Tourists press against me, closing in. I search for a way forward, to get a better view, or, maybe, to purge the evil spirits that lurk inside me. I slide, as if floating, through a separation in the rope. I stand there, hoping nobody notices me. Near the altar, a “no trespassing” sign, larger than the first, is posted on a gate. I’m not sure how much time has passed, ten minutes, an hour? Time doesn’t matter here. It doesn't exist. I move towards the gate, careful not to raise unwanted attention.

    More women join those already sitting on the floor. At the altar, men carry trays full of glasses, each with a silvery liquid--posh, I’ve come to learn, a strong fermented drink, a root from a plant used in Mayan religious ceremonies. Drunkenness, they say, is a sign of spiritual connection with “other” world. The mirrors on the saints’ chests also help a released spirit find his way back.

    I am close to the altar. Something inside me stirs. It's hard to explain. The men pass the drinks among themselves until empty glasses fill the tray. I stoop low. The music is a meditation. A few minutes later, men appear carrying more trays with glasses, this time a dark liquid inside. A man carrying plastic bottles of Coca Cola follows him. The coca plant was once a main ingredient in Coca-Cola. The soda makes them burp, and the Chamulan Maya believe burping exhales evil spirits. I have no idea the connection between the drink and Christianity, except maybe John the Baptist lived on plant roots.

    At the foot of the altar, the musicians continue their haunting melody. No one notices me, or if they do, they say nothing. More tourists have moved forward. I keep my eyes lowered. I find a place on the pine needles and sit, the smells rising to my head. I am in a state of contemplation. Nothing appears real. A sense of freedom fills me. Later, in my journal, I will write, ""It's difficult to explain what I experienced in the church of San Juan this afternoon."

    Time passes. Even without the drink, the ritual is intoxicating. The air is thick. Reverentially, the men continue passing the drinks. Some stand with arms crossed. Some teeter. Eventually, I am overwhelmed, my senses inundated. The service continues as I exit through a side entrance.

    Outside, I breathe in the clear mountain air. I’m in a large courtyard surrounded by white walls. A Mayan, drunk, hardly able to walk, approaches me. He babbles something I can’t understand. He looks angry. His flails his arms. Another man comes, apologizes for his friend, and takes him away.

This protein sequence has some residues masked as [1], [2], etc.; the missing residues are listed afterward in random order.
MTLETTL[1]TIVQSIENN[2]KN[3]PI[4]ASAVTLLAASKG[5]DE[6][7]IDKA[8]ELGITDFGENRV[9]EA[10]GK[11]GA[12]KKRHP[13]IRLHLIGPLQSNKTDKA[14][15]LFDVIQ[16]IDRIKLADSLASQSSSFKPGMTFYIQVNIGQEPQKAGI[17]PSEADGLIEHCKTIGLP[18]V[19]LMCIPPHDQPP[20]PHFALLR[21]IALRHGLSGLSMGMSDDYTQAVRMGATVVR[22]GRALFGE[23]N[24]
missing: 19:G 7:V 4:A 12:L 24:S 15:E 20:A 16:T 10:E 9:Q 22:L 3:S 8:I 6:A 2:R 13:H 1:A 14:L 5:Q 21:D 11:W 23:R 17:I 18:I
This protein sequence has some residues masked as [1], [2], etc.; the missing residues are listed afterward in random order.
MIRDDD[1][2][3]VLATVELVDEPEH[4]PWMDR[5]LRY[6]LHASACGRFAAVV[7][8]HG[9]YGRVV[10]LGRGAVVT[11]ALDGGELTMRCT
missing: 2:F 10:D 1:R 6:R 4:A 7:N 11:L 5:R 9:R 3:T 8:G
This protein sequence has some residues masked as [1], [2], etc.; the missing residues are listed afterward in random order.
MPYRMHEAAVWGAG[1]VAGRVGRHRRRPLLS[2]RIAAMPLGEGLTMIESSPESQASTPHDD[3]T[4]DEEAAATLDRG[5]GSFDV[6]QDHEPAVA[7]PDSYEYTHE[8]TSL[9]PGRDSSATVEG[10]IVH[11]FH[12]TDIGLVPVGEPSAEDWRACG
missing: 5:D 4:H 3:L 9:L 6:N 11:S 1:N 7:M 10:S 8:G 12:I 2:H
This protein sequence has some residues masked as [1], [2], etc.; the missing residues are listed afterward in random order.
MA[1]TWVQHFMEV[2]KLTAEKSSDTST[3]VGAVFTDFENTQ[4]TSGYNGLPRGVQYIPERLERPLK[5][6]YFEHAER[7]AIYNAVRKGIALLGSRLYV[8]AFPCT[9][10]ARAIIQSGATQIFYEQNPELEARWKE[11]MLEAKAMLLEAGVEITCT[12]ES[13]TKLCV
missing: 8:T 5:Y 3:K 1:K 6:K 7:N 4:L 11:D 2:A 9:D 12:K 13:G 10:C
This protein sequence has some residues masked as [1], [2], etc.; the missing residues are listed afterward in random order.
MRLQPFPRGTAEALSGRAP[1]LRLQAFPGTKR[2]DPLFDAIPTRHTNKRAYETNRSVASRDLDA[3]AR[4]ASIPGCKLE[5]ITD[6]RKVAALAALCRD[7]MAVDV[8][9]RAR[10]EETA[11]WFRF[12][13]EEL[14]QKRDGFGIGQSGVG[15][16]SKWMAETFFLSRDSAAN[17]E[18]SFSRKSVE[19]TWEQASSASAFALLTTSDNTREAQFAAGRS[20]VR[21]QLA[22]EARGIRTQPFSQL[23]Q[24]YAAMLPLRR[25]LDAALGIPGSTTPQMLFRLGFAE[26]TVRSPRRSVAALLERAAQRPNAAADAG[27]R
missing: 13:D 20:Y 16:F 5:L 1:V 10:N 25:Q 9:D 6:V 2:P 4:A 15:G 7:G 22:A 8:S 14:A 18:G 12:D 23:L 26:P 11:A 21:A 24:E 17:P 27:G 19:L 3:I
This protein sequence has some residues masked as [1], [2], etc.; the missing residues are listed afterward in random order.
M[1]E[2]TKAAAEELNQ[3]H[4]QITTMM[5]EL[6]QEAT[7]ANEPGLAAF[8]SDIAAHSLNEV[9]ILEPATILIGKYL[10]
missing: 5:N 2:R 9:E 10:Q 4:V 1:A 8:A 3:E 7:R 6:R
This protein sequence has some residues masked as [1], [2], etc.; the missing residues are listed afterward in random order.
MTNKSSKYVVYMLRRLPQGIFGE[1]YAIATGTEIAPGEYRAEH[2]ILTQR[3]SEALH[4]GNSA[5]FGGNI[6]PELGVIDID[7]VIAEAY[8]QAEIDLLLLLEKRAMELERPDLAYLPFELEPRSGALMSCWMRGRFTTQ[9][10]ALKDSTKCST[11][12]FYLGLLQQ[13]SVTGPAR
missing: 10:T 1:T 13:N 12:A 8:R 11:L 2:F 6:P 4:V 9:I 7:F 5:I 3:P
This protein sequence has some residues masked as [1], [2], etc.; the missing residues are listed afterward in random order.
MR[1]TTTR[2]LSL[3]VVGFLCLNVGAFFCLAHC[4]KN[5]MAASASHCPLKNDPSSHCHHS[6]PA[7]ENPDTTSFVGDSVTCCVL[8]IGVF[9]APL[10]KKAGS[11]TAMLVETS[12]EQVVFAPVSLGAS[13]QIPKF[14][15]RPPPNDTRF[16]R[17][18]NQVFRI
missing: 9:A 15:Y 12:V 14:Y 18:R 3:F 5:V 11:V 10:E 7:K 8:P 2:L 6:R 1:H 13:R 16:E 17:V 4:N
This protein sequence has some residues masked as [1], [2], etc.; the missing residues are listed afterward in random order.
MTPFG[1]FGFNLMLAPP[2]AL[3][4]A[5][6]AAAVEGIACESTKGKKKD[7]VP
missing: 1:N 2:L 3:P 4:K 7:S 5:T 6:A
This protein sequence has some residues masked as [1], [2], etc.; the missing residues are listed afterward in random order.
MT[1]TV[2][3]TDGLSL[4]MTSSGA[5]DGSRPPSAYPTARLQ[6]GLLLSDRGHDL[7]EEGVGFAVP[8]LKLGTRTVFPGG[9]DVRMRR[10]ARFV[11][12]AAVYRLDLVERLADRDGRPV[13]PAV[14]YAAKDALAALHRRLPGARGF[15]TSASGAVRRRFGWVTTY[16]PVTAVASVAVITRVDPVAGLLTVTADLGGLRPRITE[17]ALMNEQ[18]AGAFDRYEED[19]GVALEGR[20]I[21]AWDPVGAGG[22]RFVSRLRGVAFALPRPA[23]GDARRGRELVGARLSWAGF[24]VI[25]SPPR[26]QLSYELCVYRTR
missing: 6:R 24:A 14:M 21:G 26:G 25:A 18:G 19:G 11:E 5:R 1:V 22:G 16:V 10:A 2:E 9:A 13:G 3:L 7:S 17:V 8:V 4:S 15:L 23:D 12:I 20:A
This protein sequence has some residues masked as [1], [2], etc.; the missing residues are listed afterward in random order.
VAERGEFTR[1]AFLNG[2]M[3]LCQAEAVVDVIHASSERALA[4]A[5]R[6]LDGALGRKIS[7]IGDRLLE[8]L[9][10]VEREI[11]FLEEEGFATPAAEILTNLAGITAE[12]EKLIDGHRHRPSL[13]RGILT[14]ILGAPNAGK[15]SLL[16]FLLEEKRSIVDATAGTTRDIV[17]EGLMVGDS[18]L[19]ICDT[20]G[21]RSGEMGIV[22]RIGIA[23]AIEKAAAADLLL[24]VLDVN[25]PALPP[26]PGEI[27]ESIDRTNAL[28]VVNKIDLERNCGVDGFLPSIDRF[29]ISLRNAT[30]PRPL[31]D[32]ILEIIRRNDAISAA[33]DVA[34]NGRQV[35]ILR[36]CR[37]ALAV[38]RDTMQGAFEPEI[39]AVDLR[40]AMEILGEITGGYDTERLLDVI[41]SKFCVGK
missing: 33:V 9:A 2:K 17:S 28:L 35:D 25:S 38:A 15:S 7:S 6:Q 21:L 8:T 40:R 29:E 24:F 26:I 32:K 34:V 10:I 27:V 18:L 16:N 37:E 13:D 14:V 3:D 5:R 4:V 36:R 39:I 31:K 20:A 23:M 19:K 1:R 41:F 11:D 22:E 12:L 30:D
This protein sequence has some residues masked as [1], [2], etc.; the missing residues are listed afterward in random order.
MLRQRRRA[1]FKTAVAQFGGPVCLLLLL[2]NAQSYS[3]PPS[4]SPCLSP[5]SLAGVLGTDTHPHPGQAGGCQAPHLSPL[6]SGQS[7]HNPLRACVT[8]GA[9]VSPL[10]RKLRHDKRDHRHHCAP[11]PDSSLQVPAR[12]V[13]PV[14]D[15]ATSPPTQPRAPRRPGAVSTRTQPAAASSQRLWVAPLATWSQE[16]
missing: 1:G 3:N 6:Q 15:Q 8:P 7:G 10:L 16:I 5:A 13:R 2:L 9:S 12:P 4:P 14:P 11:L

When I return to the parking lot, the vans are gone. A man tells me the van service stops at 7:00 P.M. He points to the taxi stand where two taxis wait. It’s dusk; the sun barely lights the mountaintops.

     One of the drivers, an older man, raises his hand. Next to him is a old model Toyota. It has seen, as they say, its better days. I ask him about the vans, as if I need a second opinion. He confirms the only way back to San Cristobal is by taxi or walking. He gives me a price. I accept.

     The driver, Geronimo, is Tzotsil Maya, and as he drives, he explains everything I’m seeing, who owns the ranches and who lives in the lone settlements, the process to cure sheep’s wool and turn it into clothing, and the different languages and beliefs of the various Maya clan throughout Chiapas.

    I ask Geronimo if Chamulans believe St. John the Baptist is mightier than Jesus. He hesitates, as if I’ve asked him to divulge a secret. “Some say so,” is all he answers.

Wednesday, October 18, 2017

Los Gatos Black on Halloween

Written by Marisa Montes
Illustrated by Yuyi Morales

  • Age Range: 4 - 8 years
  • Grade Level: Preschool - 3
  • Paperback: 32 pages
  • Publisher: Square Fish
  • Language: English
  • ISBN-10: 1250079454
  • ISBN-13: 978-1250079459

Follow los monstruos and los esqueletos to the Halloween party in this bilingual poem written by Marisa Montes, with illustrations by award-winning author and illustrator Yuyi Morales

Under October's luna, full and bright, the monsters are throwing a ball in the Haunted Hall. Las brujas come on their broomsticks. Los muertos rise from their coffins to join in the fun. Los esqueletos rattle their bones as they dance through the door. And the scariest creatures of all aren't even there yet!

This lively bilingual Halloween poem introduces young readers to a spooky array of Spanish words that will open their ojos to the chilling delights of the season.

Los Gatos Black on Halloween is a 2007 Bank Street - Best Children's Book of the Year, the winner of the 2008 Pura Belpré Medal for Illustration and a Pura Belpré Honor Book for Narrative.

Marisa Montes practiced family law and worked in legal publishing before she began writing full-time. Marissa has written several picture books, novels, and chapter books for children. She was born in Puerto Rico.

Award-winning author and illustrator Yuyi Morales is the author of Caldecott Honor and Pura Belpré (Illustrator) Medal-winning Viva Frida, Pura Belpré (Illustration) Medal and Pura Belpré (Narrative) Honor book Los Gatos Black on Halloween, stunning bilingual bedtime story Little Night/Nochecita, Rudas: Niño's Horrendous Hermanitas, and other picture books for young readers. She also illustrated Thunder Boy Jr., written by Sherman Alexie.

Tuesday, October 17, 2017

Through a Lens Brightly, Or Not At All. Teatro Festivals.

Michael Sedano

I chalked it up to rasquachi art enterprises and let it go. I got a copy of the publication in the mail and a private apology from the publisher who’d stolen a photograph I’d shared on social media. "I couldn't find you," he said. Now I watermark anything I post.  But it wasn’t rasquachi when a Madrileño website splashed another photograph, then groused at my fee when I invoiced them. The editor vowed never to do business with me again.